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Empty Space Just a quick thought you might enjoy.

  1. May 12, 2008 #1
    "Empty Space" Just a quick thought you might enjoy.

    I was reading a book on quantum gravity the other day when I found myself having a lot of trouble grasping the idea of empty space. When you really sit back and take it in, it is so weird only because we never really experience it. Another interesting thing that I found with "empty space" is that whenever we dig deeper into smaller particles, it seems we always introduce more space, from this one might think that the smallest thing would indeed be space itself considering i do not think most have a hard time accepting it as the biggest thing also.

    One other thing I thought about was how most people can look into the sky and consider it "empty", obviously we know it is full with countless atoms just too small for the human eye to see. Well taking this into perspective it would seem that the "empty space" in atoms could easily harbor smaller particles just too small to detect.
  2. jcsd
  3. May 13, 2008 #2

    Sometimes I wonder if there is any empty space at all, simply because wherever you look at there is always waves. But waves and particles are the same thing.

    You may then be tempted to define emptyness as "where mass isn't", and therefore argue whether mass-less waves should not count against emptyness, however mass itself is not truly confined/shaped into something, there really isn't a point where mass begins and where mass ends even for a single particle.

    And after all... why should mass define emptyness? Mass is just a property, why should it be used to define "occupied space" rather than for instance charge? What does charge have less than mass? :)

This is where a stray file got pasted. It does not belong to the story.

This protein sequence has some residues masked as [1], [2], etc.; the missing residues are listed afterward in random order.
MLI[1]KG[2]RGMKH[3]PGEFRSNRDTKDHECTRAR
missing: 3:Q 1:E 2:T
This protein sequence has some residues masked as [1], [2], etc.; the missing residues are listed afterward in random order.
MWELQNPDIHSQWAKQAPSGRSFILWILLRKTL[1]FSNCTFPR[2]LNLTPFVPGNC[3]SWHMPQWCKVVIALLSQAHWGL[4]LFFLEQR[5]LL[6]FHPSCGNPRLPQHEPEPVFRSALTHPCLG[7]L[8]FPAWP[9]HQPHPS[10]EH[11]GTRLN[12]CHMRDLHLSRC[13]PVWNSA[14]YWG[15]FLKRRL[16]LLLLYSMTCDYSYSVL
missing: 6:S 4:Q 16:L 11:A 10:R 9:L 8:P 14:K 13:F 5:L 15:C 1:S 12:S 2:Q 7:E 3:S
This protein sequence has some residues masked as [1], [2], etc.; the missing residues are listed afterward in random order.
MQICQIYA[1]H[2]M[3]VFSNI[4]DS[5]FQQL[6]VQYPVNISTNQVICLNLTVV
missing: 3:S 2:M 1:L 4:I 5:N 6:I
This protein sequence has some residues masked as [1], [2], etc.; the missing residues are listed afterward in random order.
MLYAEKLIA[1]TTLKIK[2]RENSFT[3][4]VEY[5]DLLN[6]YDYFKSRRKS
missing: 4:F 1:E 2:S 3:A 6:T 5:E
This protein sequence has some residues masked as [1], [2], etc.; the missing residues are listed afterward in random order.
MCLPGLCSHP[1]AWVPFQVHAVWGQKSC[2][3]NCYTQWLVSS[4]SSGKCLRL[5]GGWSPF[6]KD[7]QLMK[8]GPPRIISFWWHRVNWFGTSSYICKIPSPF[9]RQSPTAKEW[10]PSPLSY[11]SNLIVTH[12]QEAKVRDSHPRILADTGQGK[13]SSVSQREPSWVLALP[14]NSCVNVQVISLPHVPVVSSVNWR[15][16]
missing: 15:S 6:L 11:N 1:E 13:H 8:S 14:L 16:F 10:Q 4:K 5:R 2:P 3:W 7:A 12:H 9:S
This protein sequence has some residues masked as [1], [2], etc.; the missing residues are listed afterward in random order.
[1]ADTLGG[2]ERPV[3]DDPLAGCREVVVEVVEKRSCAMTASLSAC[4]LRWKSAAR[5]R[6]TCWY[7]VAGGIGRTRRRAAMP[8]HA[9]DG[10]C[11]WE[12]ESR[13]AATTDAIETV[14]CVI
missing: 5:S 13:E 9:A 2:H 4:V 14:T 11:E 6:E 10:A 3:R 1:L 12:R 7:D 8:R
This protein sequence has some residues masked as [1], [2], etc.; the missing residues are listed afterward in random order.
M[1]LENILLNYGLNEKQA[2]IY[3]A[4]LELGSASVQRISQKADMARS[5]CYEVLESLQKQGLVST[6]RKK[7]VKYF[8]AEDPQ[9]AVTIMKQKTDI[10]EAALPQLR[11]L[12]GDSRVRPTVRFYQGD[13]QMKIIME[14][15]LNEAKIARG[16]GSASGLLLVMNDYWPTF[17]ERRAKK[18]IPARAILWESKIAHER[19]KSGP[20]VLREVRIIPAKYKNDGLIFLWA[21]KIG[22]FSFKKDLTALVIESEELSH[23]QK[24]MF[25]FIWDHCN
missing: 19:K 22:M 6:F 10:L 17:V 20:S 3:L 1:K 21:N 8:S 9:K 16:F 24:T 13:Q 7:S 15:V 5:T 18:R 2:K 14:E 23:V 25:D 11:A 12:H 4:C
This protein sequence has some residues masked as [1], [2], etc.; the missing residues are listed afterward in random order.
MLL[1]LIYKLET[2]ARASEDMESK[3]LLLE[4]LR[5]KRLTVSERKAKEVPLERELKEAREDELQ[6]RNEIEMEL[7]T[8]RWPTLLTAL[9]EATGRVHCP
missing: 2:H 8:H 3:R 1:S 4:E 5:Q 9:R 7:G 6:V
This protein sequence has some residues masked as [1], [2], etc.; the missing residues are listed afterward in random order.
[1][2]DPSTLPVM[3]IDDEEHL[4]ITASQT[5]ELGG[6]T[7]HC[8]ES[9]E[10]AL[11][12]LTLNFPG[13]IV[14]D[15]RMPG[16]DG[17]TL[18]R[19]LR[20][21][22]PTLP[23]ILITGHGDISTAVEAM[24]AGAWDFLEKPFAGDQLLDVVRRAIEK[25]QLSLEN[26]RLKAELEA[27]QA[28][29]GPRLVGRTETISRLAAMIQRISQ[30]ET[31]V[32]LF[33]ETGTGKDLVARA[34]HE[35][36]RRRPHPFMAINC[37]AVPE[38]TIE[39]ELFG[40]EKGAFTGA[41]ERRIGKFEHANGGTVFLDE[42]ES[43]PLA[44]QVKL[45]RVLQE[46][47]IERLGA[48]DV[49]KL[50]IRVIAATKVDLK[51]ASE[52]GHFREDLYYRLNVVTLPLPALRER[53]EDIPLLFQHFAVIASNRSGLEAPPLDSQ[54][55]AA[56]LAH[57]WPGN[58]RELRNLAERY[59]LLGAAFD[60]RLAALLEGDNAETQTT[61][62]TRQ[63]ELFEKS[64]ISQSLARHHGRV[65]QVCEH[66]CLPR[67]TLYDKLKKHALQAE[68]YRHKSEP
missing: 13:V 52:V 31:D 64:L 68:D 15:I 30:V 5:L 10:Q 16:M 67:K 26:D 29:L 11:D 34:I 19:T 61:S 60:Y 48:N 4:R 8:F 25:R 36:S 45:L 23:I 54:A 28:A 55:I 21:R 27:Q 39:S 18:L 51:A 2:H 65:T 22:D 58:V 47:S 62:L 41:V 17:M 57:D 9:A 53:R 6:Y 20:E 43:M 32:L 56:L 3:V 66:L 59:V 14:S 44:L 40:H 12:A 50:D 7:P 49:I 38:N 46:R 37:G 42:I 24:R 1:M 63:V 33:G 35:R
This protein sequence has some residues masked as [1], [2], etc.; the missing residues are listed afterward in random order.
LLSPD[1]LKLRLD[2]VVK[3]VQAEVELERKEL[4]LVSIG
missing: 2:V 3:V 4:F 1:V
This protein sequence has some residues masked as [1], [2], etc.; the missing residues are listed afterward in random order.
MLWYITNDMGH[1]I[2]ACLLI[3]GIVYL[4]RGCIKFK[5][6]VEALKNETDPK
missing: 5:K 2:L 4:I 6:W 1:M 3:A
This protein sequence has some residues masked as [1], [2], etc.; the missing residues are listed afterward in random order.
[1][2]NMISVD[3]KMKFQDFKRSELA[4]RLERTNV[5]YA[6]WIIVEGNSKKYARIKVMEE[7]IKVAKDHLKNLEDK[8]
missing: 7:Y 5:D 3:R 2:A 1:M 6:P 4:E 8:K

Finally. Wherever there is something, we can measure it or interact with it. Wherever there is nothing to interact with, no property whatsoever, is there really anything at all? Perhaps not even emptyness.
  4. May 13, 2008 #3


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    It's very difficult to define emptiness, especially once you get down to Planck scales. Then it becomes something more like "maybe empty space?" with no clear definitions for the words empty or space. Also, there is an observational (and therefore very real?) limit to how small particles can be, so in theory if we built a more and more powerful microscope, we should be able to see them all. That's very basic theory and I'm sure it could never be done, but at a very surface level there's no reason not to think that.

    As far as the sky being empty... look a the average matter density and compare it to Earth. It is, indeed, very empty out there!
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